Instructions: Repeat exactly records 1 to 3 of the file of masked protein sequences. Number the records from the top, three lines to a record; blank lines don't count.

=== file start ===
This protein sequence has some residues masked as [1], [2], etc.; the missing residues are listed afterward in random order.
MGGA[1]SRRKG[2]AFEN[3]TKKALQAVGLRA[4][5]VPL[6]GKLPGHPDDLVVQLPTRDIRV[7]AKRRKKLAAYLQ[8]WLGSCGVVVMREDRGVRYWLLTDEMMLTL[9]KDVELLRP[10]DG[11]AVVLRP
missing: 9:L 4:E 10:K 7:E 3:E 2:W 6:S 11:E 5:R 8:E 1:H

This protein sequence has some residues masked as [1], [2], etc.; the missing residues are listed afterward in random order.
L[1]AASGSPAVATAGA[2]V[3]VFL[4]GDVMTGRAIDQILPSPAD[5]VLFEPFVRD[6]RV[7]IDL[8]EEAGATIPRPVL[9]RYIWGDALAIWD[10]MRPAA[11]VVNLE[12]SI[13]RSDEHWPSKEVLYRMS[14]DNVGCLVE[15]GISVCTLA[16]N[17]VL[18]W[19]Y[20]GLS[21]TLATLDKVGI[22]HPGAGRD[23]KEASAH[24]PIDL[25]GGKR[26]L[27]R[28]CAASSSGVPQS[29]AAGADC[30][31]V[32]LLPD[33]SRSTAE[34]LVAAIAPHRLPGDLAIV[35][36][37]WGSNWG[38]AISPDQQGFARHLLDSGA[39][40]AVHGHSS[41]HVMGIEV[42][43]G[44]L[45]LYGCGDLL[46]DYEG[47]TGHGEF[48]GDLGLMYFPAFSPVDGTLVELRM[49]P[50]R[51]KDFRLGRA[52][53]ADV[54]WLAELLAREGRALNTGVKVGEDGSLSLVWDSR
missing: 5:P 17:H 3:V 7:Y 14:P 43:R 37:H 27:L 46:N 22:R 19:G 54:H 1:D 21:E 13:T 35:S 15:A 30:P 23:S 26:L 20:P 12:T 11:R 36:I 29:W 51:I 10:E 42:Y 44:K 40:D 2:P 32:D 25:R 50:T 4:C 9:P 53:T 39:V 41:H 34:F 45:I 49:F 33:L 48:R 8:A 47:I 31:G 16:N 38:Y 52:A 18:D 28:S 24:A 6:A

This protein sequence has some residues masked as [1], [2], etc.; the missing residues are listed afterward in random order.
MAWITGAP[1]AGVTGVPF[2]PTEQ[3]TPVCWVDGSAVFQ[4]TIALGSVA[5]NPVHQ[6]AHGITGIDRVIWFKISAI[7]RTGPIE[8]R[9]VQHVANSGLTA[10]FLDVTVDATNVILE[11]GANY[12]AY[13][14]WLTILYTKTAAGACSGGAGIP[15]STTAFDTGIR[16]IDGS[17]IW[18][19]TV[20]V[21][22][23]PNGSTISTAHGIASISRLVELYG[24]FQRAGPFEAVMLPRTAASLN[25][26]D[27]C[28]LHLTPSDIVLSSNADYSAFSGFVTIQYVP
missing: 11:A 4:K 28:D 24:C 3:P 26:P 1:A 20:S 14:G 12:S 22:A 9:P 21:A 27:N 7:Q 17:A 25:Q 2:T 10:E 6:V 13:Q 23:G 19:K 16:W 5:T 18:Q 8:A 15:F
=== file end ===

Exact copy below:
This protein sequence has some residues masked as [1], [2], etc.; the missing residues are listed afterward in random order.
MGGA[1]SRRKG[2]AFEN[3]TKKALQAVGLRA[4][5]VPL[6]GKLPGHPDDLVVQLPTRDIRV[7]AKRRKKLAAYLQ[8]WLGSCGVVVMREDRGVRYWLLTDEMMLTL[9]KDVELLRP[10]DG[11]AVVLRP
missing: 9:L 4:E 10:K 7:E 3:E 2:W 6:S 11:E 5:R 8:E 1:H

This protein sequence has some residues masked as [1], [2], etc.; the missing residues are listed afterward in random order.
L[1]AASGSPAVATAGA[2]V[3]VFL[4]GDVMTGRAIDQILPSPAD[5]VLFEPFVRD[6]RV[7]IDL[8]EEAGATIPRPVL[9]RYIWGDALAIWD[10]MRPAA[11]VVNLE[12]SI[13]RSDEHWPSKEVLYRMS[14]DNVGCLVE[15]GISVCTLA[16]N[17]VL[18]W[19]Y[20]GLS[21]TLATLDKVGI[22]HPGAGRD[23]KEASAH[24]PIDL[25]GGKR[26]L[27]R[28]CAASSSGVPQS[29]AAGADC[30][31]V[32]LLPD[33]SRSTAE[34]LVAAIAPHRLPGDLAIV[35][36][37]WGSNWG[38]AISPDQQGFARHLLDSGA[39][40]AVHGHSS[41]HVMGIEV[42][43]G[44]L[45]LYGCGDLL[46]DYEG[47]TGHGEF[48]GDLGLMYFPAFSPVDGTLVELRM[49]P[50]R[51]KDFRLGRA[52][53]ADV[54]WLAELLAREGRALNTGVKVGEDGSLSLVWDSR
missing: 5:P 17:H 3:V 7:Y 14:P 43:R 37:H 27:L 46:N 22:R 19:G 54:H 1:D 21:E 13:T 35:S 15:A 30:P 23:S 26:L 20:P 12:T 11:R 36:I 29:W 51:I 10:E 42:Y 44:K 40:D 2:P 32:D 25:R 50:T 4:C 9:P 53:T 39:V 41:H 34:F 45:I 49:F 33:L 48:R 8:A 47:I 31:G 16:N 38:Y 52:A 18:D 28:S 24:A 6:A

This protein sequence has some residues masked as [1], [2], etc.; the missing residues are listed afterward in random order.
MAWITGAP[1]AGVTGVPF[2]PTEQ[3]TPVCWVDGSAVFQ[4]TIALGSVA[5]NPVHQ[6]AHGITGIDRVIWFKISAI[7]RTGPIE[8]R[9]VQHVANSGLTA[10]FLDVTVDATNVILE[11]GANY[12]AY[13][14]WLTILYTKTAAGACSGGAGIP[15]STTAFDTGIR[16]IDGS[17]IW[18][19]TV[20]V[21][22][23]PNGSTISTAHGIASISRLVELYG[24]FQRAGPFEAVMLPRTAASLN[25][26]D[27]C[28]LHLTPSDIVLSSNADYSAFSGFVTIQYVP
missing: 11:A 4:K 28:D 24:C 3:P 26:P 1:A 20:S 14:G 12:S 22:A 9:P 21:A 27:N 7:Q 17:A 25:Q 2:T 10:E 6:V 13:Q 23:G 19:K 16:W 5:T 18:Q 8:A 15:F